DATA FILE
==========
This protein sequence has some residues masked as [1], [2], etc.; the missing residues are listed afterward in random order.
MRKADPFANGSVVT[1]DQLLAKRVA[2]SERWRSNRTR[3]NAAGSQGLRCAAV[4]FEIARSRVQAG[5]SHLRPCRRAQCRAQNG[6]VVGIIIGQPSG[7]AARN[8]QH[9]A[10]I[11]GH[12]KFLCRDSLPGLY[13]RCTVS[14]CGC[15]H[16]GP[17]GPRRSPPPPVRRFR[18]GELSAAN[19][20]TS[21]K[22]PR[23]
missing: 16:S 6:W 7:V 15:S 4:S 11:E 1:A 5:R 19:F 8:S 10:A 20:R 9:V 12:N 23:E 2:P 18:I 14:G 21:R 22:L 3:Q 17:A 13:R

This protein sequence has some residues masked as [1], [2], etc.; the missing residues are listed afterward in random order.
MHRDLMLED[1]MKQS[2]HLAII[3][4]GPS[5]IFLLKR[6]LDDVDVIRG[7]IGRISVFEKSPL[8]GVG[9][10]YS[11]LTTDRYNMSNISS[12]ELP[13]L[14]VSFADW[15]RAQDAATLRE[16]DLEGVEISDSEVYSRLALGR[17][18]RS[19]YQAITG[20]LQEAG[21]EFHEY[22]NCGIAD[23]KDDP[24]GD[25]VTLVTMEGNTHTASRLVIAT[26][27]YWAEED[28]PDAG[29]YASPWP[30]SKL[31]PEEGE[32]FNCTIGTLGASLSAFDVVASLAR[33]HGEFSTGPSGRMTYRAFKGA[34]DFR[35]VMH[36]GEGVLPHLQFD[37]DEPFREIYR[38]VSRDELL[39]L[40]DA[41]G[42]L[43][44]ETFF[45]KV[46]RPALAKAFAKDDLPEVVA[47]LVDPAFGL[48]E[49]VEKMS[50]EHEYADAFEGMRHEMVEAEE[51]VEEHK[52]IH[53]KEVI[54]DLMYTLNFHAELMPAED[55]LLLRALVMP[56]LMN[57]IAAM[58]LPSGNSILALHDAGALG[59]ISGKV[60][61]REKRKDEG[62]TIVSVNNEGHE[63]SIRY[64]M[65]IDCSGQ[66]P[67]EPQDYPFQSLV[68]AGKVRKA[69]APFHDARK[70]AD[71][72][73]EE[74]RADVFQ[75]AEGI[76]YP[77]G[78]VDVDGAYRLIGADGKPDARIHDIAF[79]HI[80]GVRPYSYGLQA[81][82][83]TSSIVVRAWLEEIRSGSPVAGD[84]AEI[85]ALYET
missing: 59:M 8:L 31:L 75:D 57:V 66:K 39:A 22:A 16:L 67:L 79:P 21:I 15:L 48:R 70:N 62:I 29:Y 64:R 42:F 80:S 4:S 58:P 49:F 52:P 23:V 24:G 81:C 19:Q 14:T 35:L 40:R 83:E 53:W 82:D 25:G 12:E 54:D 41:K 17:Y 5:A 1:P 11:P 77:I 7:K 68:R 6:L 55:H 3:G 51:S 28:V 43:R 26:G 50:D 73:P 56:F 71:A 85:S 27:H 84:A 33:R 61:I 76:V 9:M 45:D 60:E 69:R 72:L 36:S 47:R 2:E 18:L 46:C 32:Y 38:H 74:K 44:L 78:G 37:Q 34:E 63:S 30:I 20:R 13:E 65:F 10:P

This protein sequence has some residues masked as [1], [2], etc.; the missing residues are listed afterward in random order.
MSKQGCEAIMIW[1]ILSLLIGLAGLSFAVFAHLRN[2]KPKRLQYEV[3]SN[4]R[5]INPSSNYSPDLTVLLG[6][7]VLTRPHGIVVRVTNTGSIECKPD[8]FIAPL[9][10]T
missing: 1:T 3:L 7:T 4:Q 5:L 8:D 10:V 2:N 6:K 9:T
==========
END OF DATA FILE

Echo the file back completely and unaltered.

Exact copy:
This protein sequence has some residues masked as [1], [2], etc.; the missing residues are listed afterward in random order.
MRKADPFANGSVVT[1]DQLLAKRVA[2]SERWRSNRTR[3]NAAGSQGLRCAAV[4]FEIARSRVQAG[5]SHLRPCRRAQCRAQNG[6]VVGIIIGQPSG[7]AARN[8]QH[9]A[10]I[11]GH[12]KFLCRDSLPGLY[13]RCTVS[14]CGC[15]H[16]GP[17]GPRRSPPPPVRRFR[18]GELSAAN[19][20]TS[21]K[22]PR[23]
missing: 16:S 6:W 7:V 15:S 4:S 11:E 1:A 5:R 19:F 8:S 10:A 20:R 9:V 12:N 23:E 2:P 18:I 14:G 21:R 22:L 3:Q 17:A 13:R

This protein sequence has some residues masked as [1], [2], etc.; the missing residues are listed afterward in random order.
MHRDLMLED[1]MKQS[2]HLAII[3][4]GPS[5]IFLLKR[6]LDDVDVIRG[7]IGRISVFEKSPL[8]GVG[9][10]YS[11]LTTDRYNMSNISS[12]ELP[13]L[14]VSFADW[15]RAQDAATLRE[16]DLEGVEISDSEVYSRLALGR[17][18]RS[19]YQAITG[20]LQEAG[21]EFHEY[22]NCGIAD[23]KDDP[24]GD[25]VTLVTMEGNTHTASRLVIAT[26][27]YWAEED[28]PDAG[29]YASPWP[30]SKL[31]PEEGE[32]FNCTIGTLGASLSAFDVVASLAR[33]HGEFSTGPSGRMTYRAFKGA[34]DFR[35]VMH[36]GEGVLPHLQFD[37]DEPFREIYR[38]VSRDELL[39]L[40]DA[41]G[42]L[43][44]ETFF[45]KV[46]RPALAKAFAKDDLPEVVA[47]LVDPAFGL[48]E[49]VEKMS[50]EHEYADAFEGMRHEMVEAEE[51]VEEHK[52]IH[53]KEVI[54]DLMYTLNFHAELMPAED[55]LLLRALVMP[56]LMN[57]IAAM[58]LPSGNSILALHDAGALG[59]ISGKV[60][61]REKRKDEG[62]TIVSVNNEGHE[63]SIRY[64]M[65]IDCSGQ[66]P[67]EPQDYPFQSLV[68]AGKVRKA[69]APFHDARK[70]AD[71][72][73]EE[74]RADVFQ[75]AEGI[76]YP[77]G[78]VDVDGAYRLIGADGKPDARIHDIAF[79]HI[80]GVRPYSYGLQA[81][82][83]TSSIVVRAWLEEIRSGSPVAGD[84]AEI[85]ALYET
missing: 59:M 8:L 31:L 75:D 57:V 66:K 39:A 22:A 16:L 67:L 79:P 21:I 15:L 48:R 70:N 62:I 29:Y 64:R 42:F 80:S 4:S 58:P 49:F 52:P 23:V 24:G 81:C 19:Q 14:T 35:L 40:R 83:E 53:W 82:D 25:G 12:E 54:D 41:K 17:Y 5:A 1:P 11:P 77:I 7:K 68:R 6:L 55:H 3:G 51:S 28:V 43:R 26:G 50:D 73:P 56:F 71:A 85:S 27:H 84:A 33:R 61:I 76:V 9:M 45:D 60:E 69:R 72:L 36:S 47:R 2:E 18:L 46:C 32:Y 38:H 74:K 44:L 78:G 37:Q 34:E 63:S 30:I 20:R 13:E 65:F 10:P

This protein sequence has some residues masked as [1], [2], etc.; the missing residues are listed afterward in random order.
MSKQGCEAIMIW[1]ILSLLIGLAGLSFAVFAHLRN[2]KPKRLQYEV[3]SN[4]R[5]INPSSNYSPDLTVLLG[6][7]VLTRPHGIVVRVTNTGSIECKPD[8]FIAPL[9][10]T
missing: 1:T 3:L 7:T 4:Q 5:L 8:D 10:V 2:N 6:K 9:T